Changes to building height limits for Kingscliff and the development of parklands and buildings that impacted on some environmentally sensitive areas were two of the sticking issues that led to the rejection of the Gales Holdings rezoning proposal by the Tweed Shire Council at last weeks meeting.
Gales Holdings had submitted a proposed ‘Gateway’ determination to the Department of Planning Industry and Environment (DPIE), seeking a planning rezoning related to their Kingscliff Master Plan development.
Speaking to The Echo Tweed Shire Council Mayor Chris Cherry (Independent) said, ‘We have just finished Kingscliff Locality Plan (KLP). Then to have something put forward that ignored that – what they are proposing is not the kind of proposal that fits in with the KLP.’
Key areas of concern were the encroachment on environmentally sensitive areas, impacts on pubic space requirements, and pushing up height limits.
Tweed Shire Councillors unanimously passed a motion that forwarded the council report to the Northern Rivers Planning Panel (NRPP) that does not endorse the re-zoning proposal as put by Gales.
The motion further requested that the proponent, Gales Holdings, ‘work collaboratively with Council in reconciling the different views regarding the planning proposal as submitted that they withdraw from the review process with the Department of Planning, Industry and Environment and identify precisely what amendments they are prepared to make to meet the Council’s identified position in respect to the development and zoning of the land in question.’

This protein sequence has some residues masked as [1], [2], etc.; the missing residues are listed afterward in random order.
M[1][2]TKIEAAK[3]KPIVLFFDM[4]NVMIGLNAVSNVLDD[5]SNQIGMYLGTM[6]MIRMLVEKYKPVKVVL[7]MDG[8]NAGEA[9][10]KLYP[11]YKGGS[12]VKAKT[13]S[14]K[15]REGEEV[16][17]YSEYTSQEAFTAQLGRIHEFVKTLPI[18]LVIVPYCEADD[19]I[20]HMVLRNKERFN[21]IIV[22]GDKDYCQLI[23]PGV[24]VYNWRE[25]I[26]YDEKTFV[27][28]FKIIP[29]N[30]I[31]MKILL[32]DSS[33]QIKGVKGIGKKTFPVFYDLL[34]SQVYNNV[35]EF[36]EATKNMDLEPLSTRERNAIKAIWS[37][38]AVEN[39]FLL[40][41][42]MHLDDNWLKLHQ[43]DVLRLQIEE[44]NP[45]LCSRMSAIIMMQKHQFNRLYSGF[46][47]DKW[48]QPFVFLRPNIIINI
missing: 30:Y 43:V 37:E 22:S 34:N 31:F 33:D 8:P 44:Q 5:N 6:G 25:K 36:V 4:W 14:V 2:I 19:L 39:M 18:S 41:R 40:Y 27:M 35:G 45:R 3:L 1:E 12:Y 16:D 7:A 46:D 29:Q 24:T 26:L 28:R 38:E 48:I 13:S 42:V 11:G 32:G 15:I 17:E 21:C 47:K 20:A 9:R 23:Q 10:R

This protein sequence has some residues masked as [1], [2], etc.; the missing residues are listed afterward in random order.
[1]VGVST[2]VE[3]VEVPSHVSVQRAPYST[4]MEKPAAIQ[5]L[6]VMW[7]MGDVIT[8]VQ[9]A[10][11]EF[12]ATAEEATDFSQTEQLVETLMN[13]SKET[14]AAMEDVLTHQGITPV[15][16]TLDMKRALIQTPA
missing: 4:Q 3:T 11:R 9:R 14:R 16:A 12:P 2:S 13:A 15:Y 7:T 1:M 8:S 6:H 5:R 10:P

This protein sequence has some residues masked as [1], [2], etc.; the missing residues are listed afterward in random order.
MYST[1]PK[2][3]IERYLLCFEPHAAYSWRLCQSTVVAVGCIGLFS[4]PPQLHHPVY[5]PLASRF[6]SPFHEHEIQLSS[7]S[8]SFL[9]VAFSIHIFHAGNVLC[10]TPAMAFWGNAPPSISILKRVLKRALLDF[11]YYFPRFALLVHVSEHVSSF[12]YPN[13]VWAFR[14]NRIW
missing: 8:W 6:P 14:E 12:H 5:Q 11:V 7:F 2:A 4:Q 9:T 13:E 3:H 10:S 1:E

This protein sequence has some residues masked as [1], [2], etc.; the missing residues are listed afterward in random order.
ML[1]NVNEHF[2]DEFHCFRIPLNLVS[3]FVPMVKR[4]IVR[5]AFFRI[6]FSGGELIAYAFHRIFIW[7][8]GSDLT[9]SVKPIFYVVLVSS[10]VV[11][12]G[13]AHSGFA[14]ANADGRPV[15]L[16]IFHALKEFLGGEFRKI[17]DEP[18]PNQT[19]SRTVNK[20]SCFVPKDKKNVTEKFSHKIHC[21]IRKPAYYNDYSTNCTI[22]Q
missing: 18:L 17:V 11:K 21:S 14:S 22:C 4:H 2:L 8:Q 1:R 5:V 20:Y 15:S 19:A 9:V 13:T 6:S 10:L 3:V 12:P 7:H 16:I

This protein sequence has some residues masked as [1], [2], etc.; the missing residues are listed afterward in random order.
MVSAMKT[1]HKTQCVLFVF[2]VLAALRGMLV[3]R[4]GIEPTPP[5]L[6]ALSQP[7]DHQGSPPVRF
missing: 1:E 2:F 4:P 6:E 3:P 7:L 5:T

Push to increase building heights
However, Gales Holdings Director, Stephen Segal told The Echo that they would not be withdrawing the proposal.
Mr Segal said that Gales believes that the KLP process was confusing for the community and that ‘they [Council] did so many different versions that people stopped reading them. I think that our planning proposal is much more in line with the council led enquiry by design workshop than the current KLP is’.
Gales Holdings rezoning involved increasing the height limits in some areas above the currently zoned 13.6 metres across the district to 16.6 metres along Turnock Street and then a range of 20 to 28 metres in the business park precinct of the development.
‘As far as multi-storey, with a focus on the business and knowledge precinct, council wanted a commercial turf farm and augmented sewer and treatment plant. Gales overturned through the court (1999–2000). The council then re-zoned it to industrial, Gales overturned that again. Then with the Enquiry by Design and first KLP exhibition council proposed multi-storey in part of the business and knowledge precinct (2016) which Gales supported. Now the KLP adopted in 2020 has gone to three storey maximum everywhere and Gales doesn’t agree with that,’ Mr Segal told The Echo.
‘Gales planning proposal is much more consistent with the Enquiry by Design workshop outcomes and the community recommendations and the shopfront exhibition community feedback than the adopted KLP/DCP adopted in 2020. ‘
‘The main difference are building heights and public parklands. Instead of public parklands council sought ecological restoration – council refused to seek community feedback on that. We had extremely strong support from an online survey that we did for the parklands.’
KRPA supports Council
However, community responses to the proposed rezoning pointed out that the proposal wasn’t consistent with Council and State government development, zoning, and planning requirements in relation to height, environment, open space, and affordable housing provisions.
‘Our members are heartened that Council and Councillors have strongly rejected the Gales proposal,’ Peter Newton, President of the Kingscliff Ratepayers and Progress Association Inc (KRPA) told The Echo.
‘The proposal as it stands goes completely against the fabric and liveability of our wonderful district. If Gales is seeking some change to current zoning and planning laws in order to facilitate their development needs, then there is a long way to go before the proposal would resemble anything close to being acceptable to the community. Our members would urge Gales to engage and work in good faith with Council in order to achieve a balanced outcome.’